HONG KONG (Reuters) – Tens of thousands rallied in Hong Kong on Sunday driven by deep-seated anger at the government’s handling of an extradition bill which has revived fears of Beijing attempting to erode freedoms in the former British colony.
Millions have taken to the streets over the past month in some of the largest and most violent protests in decades over an extradition bill that would allow people to be sent to mainland China for trial in courts controlled by the Communist Party.
Demonstrators marched in sweltering heat of about 32 degrees Celsius (89.6°F) in Sha Tin, a town between Hong Kong island and the border with China, as the protests sweep outwards from the heart of the financial center into surrounding neighborhoods.
“These days there is really no trust of China, and so the protesters come out,” said Jennie Kwan, 73.
“Didn’t they promise 50 years, no change? And yet we’ve all seen the changes. I myself am already 70-something years old. What do I know about politics? But politics comes to you.”
Hong Kong returned to Chinese rule in 1997 under a “one country, two systems” formula that guarantees its people freedoms for 50 years that are not enjoyed in mainland China, including the liberty to protest and an independent judiciary.
Beijing denies interfering in Hong Kong affairs, but many residents worry about what they see as an erosion of those freedoms and a relentless march toward mainland control.
Hong Kong’s embattled leader, Carrie Lam, has said the bill is “dead”, but opponents say they will settle for nothing short of its formal withdrawal.
Some protesters at Sunday’s event waved banners appealing to U.S. President Donald Trump to “Please liberate Hong Kong” and “Defend our Constitution”, scenes certain to rile Beijing which has been angered by criticism from Washington and London over the bill.
Others waved British and American flags, while banners calling for independence for Hong Kong billowed in the wind from makeshift flagpoles.
One placard featured a picture of Chinese leader Xi Jinping with the words: “Extradite to China, disappear forever.”
Chants of “Carrie Lam go to hell,” rang through the crowd.
The bill triggered outrage across broad sections of Hong Kong society amid concerns it would threaten the much-cherished rule of law that underpins the city’s international financial status. Young, elderly and families joined the latest protest.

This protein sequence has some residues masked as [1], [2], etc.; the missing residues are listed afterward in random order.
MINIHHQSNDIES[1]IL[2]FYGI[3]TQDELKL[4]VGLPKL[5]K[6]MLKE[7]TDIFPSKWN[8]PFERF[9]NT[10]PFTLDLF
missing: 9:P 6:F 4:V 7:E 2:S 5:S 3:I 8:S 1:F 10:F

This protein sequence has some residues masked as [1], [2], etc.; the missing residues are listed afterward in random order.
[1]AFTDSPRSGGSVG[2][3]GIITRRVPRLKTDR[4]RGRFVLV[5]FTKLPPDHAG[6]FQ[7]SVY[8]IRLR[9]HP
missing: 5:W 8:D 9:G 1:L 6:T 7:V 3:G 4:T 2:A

The protests have fueled the former British colony’s biggest political crisis since China regained control of Hong Kong, and pose a direct challenge to authorities in Beijing.
“I never missed a march so far since June,” said a 69-year-old man who gave only his surname, Chen, referring to the wave of protests.
“I support the youngsters, they have done something we haven’t done. There is nothing we can do to help them, but come out and march to show our appreciation and support.”
Protesters are also demanding that Lam step down, the withdrawal of the word “riot” to describe demonstrations, the unconditional release of those arrested and an independent investigation into complaints of police brutality.
One woman, in her mid-50s, said protesters had harassed her after she tried to defend the police, whom activists described as “dogs”.
“It’s verbal violence,” said the woman, who gave her name only as Catherine. “People just surrounded me and shouted rude language and that makes me feel I am living in fear.”
Controversy over the bill triggered mass protests since June, before morphing into demonstrations over democracy and broader grievances in society.
On Saturday, a largely peaceful demonstration in a town close to the Chinese border turned violent as protesters hurled umbrellas and hardhats at police, who retaliated by swinging batons and firing pepper spray.
The government condemned violence during Saturday’s protests against so-called “parallel traders” from the mainland who buy goods in bulk in Hong Kong, to carry into China for profit.
It said that during the last 18 months it had arrested 126 mainland visitors suspected of infringing the terms of their stay by engaging in parallel trading, and barred about 5,000 mainland Chinese also suspected of involvement.
Earlier on Sunday, hundreds of journalists joined a silent march to demand better treatment from police at protests.
Additional reporting by Joyce Zhou, Aleksander Solum, Writing by Anne Marie Roantree; Editing by Clarence Fernandez and Raissa Kasolowsky